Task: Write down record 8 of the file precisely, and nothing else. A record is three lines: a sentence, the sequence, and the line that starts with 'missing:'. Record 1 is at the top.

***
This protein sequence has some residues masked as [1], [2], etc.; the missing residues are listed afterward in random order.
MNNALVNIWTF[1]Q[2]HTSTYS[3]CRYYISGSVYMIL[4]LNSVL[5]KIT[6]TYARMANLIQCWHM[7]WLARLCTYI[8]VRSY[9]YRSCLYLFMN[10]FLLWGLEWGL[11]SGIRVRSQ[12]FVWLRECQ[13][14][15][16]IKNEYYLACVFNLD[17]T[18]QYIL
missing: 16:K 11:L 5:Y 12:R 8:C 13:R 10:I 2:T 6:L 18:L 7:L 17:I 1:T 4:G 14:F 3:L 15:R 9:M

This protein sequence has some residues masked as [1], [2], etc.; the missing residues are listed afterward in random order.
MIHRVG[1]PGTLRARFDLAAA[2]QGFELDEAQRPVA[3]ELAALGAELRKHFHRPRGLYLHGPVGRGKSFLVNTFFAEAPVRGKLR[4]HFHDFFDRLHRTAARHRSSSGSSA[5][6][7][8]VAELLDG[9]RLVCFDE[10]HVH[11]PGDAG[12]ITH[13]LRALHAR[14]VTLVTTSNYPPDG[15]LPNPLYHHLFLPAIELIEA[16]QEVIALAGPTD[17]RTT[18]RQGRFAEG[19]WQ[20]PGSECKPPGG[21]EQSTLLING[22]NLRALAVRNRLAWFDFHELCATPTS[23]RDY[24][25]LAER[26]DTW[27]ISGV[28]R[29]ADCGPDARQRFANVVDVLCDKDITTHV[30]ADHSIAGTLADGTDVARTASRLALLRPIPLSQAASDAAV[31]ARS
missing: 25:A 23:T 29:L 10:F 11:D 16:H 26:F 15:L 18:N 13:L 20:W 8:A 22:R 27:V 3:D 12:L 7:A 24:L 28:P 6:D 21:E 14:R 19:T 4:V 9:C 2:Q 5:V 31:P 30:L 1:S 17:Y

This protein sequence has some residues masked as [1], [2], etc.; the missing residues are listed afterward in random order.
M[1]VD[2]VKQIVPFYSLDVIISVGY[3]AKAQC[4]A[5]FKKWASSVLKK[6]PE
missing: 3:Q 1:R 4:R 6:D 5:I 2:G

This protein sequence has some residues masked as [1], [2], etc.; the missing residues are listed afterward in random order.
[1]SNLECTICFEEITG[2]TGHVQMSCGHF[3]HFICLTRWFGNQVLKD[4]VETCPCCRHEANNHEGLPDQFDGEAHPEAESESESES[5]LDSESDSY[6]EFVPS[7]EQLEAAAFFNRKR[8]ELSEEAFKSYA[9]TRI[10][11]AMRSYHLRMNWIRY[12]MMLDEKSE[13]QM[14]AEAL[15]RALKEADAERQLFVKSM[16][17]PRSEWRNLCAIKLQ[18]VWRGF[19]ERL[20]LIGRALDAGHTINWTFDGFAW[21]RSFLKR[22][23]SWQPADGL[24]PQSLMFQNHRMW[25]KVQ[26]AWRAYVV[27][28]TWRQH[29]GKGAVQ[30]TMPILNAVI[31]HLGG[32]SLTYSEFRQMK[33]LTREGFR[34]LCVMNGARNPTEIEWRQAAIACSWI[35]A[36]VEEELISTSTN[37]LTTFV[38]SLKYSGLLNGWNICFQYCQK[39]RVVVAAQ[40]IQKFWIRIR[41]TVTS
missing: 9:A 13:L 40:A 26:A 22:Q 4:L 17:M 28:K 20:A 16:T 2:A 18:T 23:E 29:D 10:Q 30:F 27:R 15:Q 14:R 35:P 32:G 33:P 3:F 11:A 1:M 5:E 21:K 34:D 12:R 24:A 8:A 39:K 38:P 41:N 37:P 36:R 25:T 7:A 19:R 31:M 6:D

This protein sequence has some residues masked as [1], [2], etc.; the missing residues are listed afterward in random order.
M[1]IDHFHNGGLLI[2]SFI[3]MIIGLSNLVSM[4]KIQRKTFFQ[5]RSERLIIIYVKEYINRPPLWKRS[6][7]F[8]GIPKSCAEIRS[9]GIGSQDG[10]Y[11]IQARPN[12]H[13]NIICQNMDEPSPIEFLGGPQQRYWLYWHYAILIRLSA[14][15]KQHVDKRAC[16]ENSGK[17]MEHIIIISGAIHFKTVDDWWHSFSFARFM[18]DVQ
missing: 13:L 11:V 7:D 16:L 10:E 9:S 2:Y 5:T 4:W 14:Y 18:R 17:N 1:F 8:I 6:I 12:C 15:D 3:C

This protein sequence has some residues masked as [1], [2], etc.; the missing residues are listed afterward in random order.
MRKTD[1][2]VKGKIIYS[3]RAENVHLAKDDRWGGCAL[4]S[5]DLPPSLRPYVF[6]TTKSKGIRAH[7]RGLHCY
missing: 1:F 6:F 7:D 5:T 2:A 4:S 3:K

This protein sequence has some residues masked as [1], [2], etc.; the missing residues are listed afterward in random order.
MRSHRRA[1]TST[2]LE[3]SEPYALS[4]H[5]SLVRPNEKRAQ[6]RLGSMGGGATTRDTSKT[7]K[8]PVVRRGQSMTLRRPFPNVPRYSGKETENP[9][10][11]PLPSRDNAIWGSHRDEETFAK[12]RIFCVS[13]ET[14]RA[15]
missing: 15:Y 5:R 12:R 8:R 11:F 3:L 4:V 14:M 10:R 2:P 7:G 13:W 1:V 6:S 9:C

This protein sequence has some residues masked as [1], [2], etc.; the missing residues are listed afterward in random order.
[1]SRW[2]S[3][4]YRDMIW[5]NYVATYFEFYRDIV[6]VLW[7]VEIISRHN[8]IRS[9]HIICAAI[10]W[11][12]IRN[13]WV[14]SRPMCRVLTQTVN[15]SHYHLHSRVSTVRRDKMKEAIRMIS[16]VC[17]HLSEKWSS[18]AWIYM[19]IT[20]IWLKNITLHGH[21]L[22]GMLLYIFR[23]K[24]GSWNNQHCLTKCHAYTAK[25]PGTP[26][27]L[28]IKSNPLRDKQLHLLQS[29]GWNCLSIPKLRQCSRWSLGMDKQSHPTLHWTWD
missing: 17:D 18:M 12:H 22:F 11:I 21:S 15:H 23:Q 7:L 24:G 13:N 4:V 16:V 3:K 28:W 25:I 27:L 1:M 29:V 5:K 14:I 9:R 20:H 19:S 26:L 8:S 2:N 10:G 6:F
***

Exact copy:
This protein sequence has some residues masked as [1], [2], etc.; the missing residues are listed afterward in random order.
[1]SRW[2]S[3][4]YRDMIW[5]NYVATYFEFYRDIV[6]VLW[7]VEIISRHN[8]IRS[9]HIICAAI[10]W[11][12]IRN[13]WV[14]SRPMCRVLTQTVN[15]SHYHLHSRVSTVRRDKMKEAIRMIS[16]VC[17]HLSEKWSS[18]AWIYM[19]IT[20]IWLKNITLHGH[21]L[22]GMLLYIFR[23]K[24]GSWNNQHCLTKCHAYTAK[25]PGTP[26][27]L[28]IKSNPLRDKQLHLLQS[29]GWNCLSIPKLRQCSRWSLGMDKQSHPTLHWTWD
missing: 17:D 18:M 12:H 22:F 11:I 21:S 15:H 23:Q 7:L 24:G 13:N 4:V 16:V 3:K 28:W 25:I 27:L 1:M 29:V 5:K 14:I 9:R 20:H 19:S 26:L 8:S 2:N 10:G 6:F